Previous Blogs 1. More than: "What kinda map ya want?"
02 January 2008: Facts + Skills + Thinking: Applets and the Vitruvian Learner.
We want our learners to know facts, to have skills and to be able to think - a perfectly proportioned (Vitruvian) Learner.
I am preparing a new course on ICT* in Education. Most of the literature on this is depressing - no kidding. Everyone is still so enthusiastic about the future of ICT in education, but most admit that current integration has brought no significant breakthroughs in student learning. ARGH!
At the same time, I was just designing a set of math applets** for measuring angles with a protractor. This turns out to be an exercise for which there are many, many, many such programs available. ARGH!
Of course, I think my applets are different - they will bring the breakthroughs. But why should they? For the moment, let's assume that magically my applets are loved and are being used in every classroom in the land ...
What about these applets might bring a breakthrough in student learning?
To be effective:
The applet must be a perfect proportion of facts, skills and logical thinking processes both required to use and acquired from use and
• the required perfect proportion must apply to a large number of learners.
• the acquired perfect proportion must apply to a large number of curriculum.
One easy conclusion - the smaller and more focused the application - the better chance it has of meeting these requirements. Hence, applets and not mega applications probably are more practical.
Even more essential is communication with teachers because a teacher will not use ICT unless it can be used within the curriculum, i.e. within the framework of "this is what we know so far and this is our goal in this lesson".
So - just from the point of view of bringing a breakthrough in learning - and before designing an applet, we must ask.
• What are the facts one needs to know to use and what facts will be learned?
• What are the skills one needs to know to use and what skills will be learned?
• What types of logical thinking process are required? What thinking processes will be learned?
Then: Do these answers fit a broad spectrum of learners and curriculum?
Yes? On to the next checklist ...- - - - - - - - - - - - - - - - - - - - - - - - - - - - - - - - - - - - - - - - - - - - - - - -
* ICT: Information and Communication Technology, sometimes just IT.
** applet: A little application frequently run from a browser window with limited features that requires limited memory resources.
We all know the story about the kid who couldn't find Iraq on any map, but when asked to find Iraq on the Internet, the kid said "What kinda map ya want?". Oh cool - our kids are so smart. But is this the end of the story?
- Is it enough for our kids to be able to say "What kinda map ya want?" ?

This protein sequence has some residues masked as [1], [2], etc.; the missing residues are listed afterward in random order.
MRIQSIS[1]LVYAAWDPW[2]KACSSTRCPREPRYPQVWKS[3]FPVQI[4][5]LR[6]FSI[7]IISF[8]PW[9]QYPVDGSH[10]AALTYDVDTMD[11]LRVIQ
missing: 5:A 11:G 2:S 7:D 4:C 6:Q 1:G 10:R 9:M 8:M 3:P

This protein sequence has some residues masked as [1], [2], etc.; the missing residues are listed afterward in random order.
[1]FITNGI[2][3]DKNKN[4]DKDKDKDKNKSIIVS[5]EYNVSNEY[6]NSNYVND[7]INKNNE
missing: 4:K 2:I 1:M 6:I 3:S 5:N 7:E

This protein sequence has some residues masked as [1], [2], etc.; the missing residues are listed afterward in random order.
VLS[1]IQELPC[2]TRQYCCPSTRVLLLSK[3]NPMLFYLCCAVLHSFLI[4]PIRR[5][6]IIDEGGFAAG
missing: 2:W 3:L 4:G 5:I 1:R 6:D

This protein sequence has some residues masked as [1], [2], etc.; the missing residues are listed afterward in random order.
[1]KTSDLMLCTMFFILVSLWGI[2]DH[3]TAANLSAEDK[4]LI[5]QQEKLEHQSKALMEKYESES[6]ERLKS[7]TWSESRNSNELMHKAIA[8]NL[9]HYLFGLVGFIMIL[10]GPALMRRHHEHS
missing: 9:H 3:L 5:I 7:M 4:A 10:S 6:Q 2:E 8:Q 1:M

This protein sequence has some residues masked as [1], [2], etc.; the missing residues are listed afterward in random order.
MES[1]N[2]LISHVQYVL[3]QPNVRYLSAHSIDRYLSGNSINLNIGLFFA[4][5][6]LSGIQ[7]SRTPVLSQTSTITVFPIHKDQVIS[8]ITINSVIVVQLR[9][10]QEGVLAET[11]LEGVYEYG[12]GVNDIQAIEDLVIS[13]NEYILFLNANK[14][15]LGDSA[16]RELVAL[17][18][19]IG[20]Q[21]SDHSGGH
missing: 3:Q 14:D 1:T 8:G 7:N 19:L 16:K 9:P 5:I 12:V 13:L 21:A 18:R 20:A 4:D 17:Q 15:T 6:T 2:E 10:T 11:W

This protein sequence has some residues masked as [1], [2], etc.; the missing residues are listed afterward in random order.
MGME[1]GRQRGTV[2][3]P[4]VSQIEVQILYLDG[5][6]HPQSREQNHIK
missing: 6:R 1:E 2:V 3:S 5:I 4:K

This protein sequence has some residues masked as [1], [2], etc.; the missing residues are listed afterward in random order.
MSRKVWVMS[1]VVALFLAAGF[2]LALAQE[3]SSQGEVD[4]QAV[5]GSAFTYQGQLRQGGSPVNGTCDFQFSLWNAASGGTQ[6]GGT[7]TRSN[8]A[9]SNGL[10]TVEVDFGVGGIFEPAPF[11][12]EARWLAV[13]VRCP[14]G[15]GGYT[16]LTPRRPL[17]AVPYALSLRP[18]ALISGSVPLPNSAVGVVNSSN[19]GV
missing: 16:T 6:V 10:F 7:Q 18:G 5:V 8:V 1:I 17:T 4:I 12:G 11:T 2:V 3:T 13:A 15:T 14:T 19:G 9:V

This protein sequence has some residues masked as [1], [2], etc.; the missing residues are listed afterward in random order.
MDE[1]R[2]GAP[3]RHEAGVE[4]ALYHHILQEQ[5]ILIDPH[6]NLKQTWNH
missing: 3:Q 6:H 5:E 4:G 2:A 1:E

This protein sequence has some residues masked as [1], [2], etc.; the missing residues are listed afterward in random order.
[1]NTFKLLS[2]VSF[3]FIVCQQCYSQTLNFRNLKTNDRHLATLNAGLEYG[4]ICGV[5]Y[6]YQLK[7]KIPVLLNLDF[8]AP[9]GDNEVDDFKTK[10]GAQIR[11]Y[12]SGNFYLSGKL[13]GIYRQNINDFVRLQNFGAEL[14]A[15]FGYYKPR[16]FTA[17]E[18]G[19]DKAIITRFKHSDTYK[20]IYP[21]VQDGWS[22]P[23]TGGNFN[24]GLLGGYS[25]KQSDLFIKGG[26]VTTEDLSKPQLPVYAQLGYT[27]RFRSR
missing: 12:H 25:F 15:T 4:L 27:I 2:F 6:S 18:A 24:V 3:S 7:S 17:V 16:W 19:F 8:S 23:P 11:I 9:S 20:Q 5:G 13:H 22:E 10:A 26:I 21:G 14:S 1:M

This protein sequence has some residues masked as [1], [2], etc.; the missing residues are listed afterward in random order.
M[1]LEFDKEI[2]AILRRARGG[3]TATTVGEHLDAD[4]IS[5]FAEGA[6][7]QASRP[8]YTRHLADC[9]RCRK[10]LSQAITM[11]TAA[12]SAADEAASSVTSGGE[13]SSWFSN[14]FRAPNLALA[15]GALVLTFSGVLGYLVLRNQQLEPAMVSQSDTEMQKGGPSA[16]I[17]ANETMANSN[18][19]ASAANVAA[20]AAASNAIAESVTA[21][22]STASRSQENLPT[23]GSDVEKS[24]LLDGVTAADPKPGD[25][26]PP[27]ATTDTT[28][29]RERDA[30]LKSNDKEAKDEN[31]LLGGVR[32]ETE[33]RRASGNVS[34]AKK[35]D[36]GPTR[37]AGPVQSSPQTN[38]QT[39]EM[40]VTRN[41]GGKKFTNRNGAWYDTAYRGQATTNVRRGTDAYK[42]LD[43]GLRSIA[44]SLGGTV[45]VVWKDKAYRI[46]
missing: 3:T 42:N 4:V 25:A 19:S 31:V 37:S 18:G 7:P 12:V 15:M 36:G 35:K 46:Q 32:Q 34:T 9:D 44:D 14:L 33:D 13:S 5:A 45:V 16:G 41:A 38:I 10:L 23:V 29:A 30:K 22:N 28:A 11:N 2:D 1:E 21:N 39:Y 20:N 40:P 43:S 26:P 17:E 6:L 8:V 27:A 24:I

I think not.
The right idea: As teachers, parents and citizens we complain our kids can't find Iraq on the map. Now, we are told that this is the wrong quiz question for this generation and - in fact - the wrong quiz question for any generation. I can find countries on a map; I can drag out my 35 year-old NG atlas and probably give you alot of information from it without even looking. But I will have to be very, very lucky if I can answer a real question with that information.
- Eureka! What we really need is all kinds of maps at our finger-tips so that we can find the right map that answers the question.
The (not-quite-whole) story: Just yesterday my son needed to use the formula for the chemical process of a car battery. He could not understand the explanation in his textbook. It took us 5 minutes to find it online; we found several references so that he was able to confirm the formula (different from the incorrect/incomplete one in his textbook). Then he looked through the different explanations, printed out the one he could best understand, reread it, annotated it and started successfully solving the problems.
- Eureka! What we really need is a new technology so that our kids will be able to quickly find all kinds of maps.
The (not-quite-right) conclusion:
Our kids can find any map - hence they are learning the right stuff.
Bad deduction - just the bad kind of mathematics I hate. No thinking involved!
The real story: Notice the "it took us 5 minutes to find it online". There is a whole story here (and many wasted hours and frustration) before we got to this point and it was me - the old lady teacher, with no knowledge at all about chemistry - that was able to get the right stuff and show him how to use it.
Why? Because whatever and however I got it and whether it is library book or internet based -
- My education taught me the thinking-steps to use to get me with confidence from question to answer.
Neither question: "Where on the map?" and "What kinda map ya want?" is the right kind of education.
- What we really want is to hear our kids say: "Yes! Here's the map I need!"
If we are going to use ICT in Education then we must design and employ specific, step-by-step, ready-to-use, free stuff using technology that can help get our children get to this "Yes!".
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